Defensive tackle: Denver tied a franchise-high by allowing 26 rushing touchdowns and the 2,473 yards allowed were second-most ever. The team will switch from a 3-4 back to a 4-3 front under new coach John Fox and after cutting two veterans (Jamal Williams, Justin Bannan) and likely losing two other players in free agency (Marcus Thomas, Ronald Fields), the cupboard is nearly bare. It would be something of an upset if either Alabama's Marcell Dareus or Auburn's Nick Fairley isn't Denver's first-round pick, when all is said and done.
Linebacker: The Broncos are in desperate need of someone to shore up middle linebacker. D.J. Williams has been mentioned as a possibility there but he simply hasn't demonstrated a knack for playing in the kind of traffic that position entails. Williams is best suited for weak-side linebacker. A player such as UCLA's Akeem Ayers, Washington's Mason Foster or Oklahoma's Jeremy Beal would make sense with one of the team's two second-rounders.
Safety: Brian Dawkins missed time last year with a pair of knee problems and is still as fierce and dedicated as ever. But he turns age 38, and free safety Renaldo Hill also is on the wrong side of 30. With little reliable developmental depth behind him, the team needs athletic defenders who can match up on a tight end and have the range to patrol the middle of the field. There has been a revolving door of veterans and fill-in types in Denver for several years without producing long-term, in-house options.
Tight end: Denver traded Tony Scheffler last summer and never found a replacement with sure hands that could stretch the middle of the field. The Broncos have since cut position reception leader Daniel Graham, a team captain, and the Broncos continue to wait for 2009 second-round pick Richard Quinn to emerge as a viable two-way threat. Either Notre Dame's Kyle Rudolph, Arkansas D.J. Williams and Wisconsin's Lance Kendricks could hear their name called by Denver at some point draft weekend.
First-round focus 2nd overall -- It is widely assumed that the Denver Broncos will select Alabama defensive tackle Marcell Dareus with the No. 2 overall pick considering their gaping hole at defensive tackle, but with plenty of needs and no picks between No. 119 selections between their third and fourth picks, Denver will be listening to any and all offers to trade down. Dareus would fill a need. The powerful run-plugger has the size and strength to lock down a starting spot inside for a decade, but the team is also thought to have similar grades on LSU cornerback Patrick Peterson, Texas A&M linebacker Von Miller, North Carolina defensive end Robert Quinn and Auburn defensive tackle Nick Fairley -- and could nab one of these players a few spots lower in the draft should they be find a willing suitor to trade. The Broncos have done their due diligence on the top quarterbacks of the 2011 class, but league insiders believe they are more satisfied with their current passers than some have suggested and are simply trying to drum up interest in trading down.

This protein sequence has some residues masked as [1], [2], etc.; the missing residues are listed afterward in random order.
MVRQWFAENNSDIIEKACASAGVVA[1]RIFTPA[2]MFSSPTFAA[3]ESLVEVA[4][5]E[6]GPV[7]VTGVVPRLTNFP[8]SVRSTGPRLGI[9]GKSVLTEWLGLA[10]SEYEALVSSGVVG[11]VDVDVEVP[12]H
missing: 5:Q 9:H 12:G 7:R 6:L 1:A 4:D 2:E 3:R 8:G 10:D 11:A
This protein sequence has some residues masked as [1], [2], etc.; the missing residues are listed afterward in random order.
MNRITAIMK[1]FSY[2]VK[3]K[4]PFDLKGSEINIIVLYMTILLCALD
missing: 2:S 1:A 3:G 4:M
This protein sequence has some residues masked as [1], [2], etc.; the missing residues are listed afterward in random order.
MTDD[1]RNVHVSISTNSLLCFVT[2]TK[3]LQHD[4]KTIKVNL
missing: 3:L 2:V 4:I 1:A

Five names on Broncos' board:
DT Marcell Dareus, Alabama
CB Patrick Peterson, LSU
OLB Von Miller, Texas A&M
DE Robert Quinn, North Carolina
DT Nick Fairley, Auburn
Posted on: April 19, 2011 6:05 pm
My fellow Senior Analyst Chad Reuter and CBSSports.com's Lauren Shehadi discussed the latest Risers and Fallers in preparation of next week's NFL Draft.
Rather than waste time by explaining what was said, I've just embedded the video for you to watch.
Posted on: April 17, 2011 6:00 pm
NEW YORK GIANTS
2010 record: 10-6, second place NFC East
2011 draft rundown
Eight total picks -- 19th overall, 52 (2nd Round), 83 (3rd), 117 (4th), 185 (6th), 198 (6th), 202 (6th), 221 (7th)
Center -- Starter Shaun O'Hara is aging and ailing, as is backup Rich Seubert. Both are rehabbing surgeries and may not be available for the start of training camp.
Defensive Tackle -- Starter Barry Cofield is coming off a strong season and could be tempted by a big free agent contract. Though the Giants selected DT Linval Joseph in the second round, they may need more depth with veteran Rocky Bernard turning 32 by the time next season begins.
Linebacker -- The Giants have struggled to fill this role with recent draft picks and with the team not likely to re-sign free agents Wilkinson, Keith Bulluck, and Chase Blackburn, New York will probably add another linebacker to their mix for depth, and hope that Sintim is ready for a full-time role in 2011.
Safety -- Deon Grant will be an unrestricted free agent, and has, in the past, stated a desire to be a starter again. Meanwhile last year's third-round pick, Chad Jones, is not expected to be ready to play in 2011 as he continues his rehab from serious injuries suffered in a car accident last June. With the Giants not tendering their other safety, Michael Johnson, a former sixth-round pick, this position becomes very thin if Grant departs.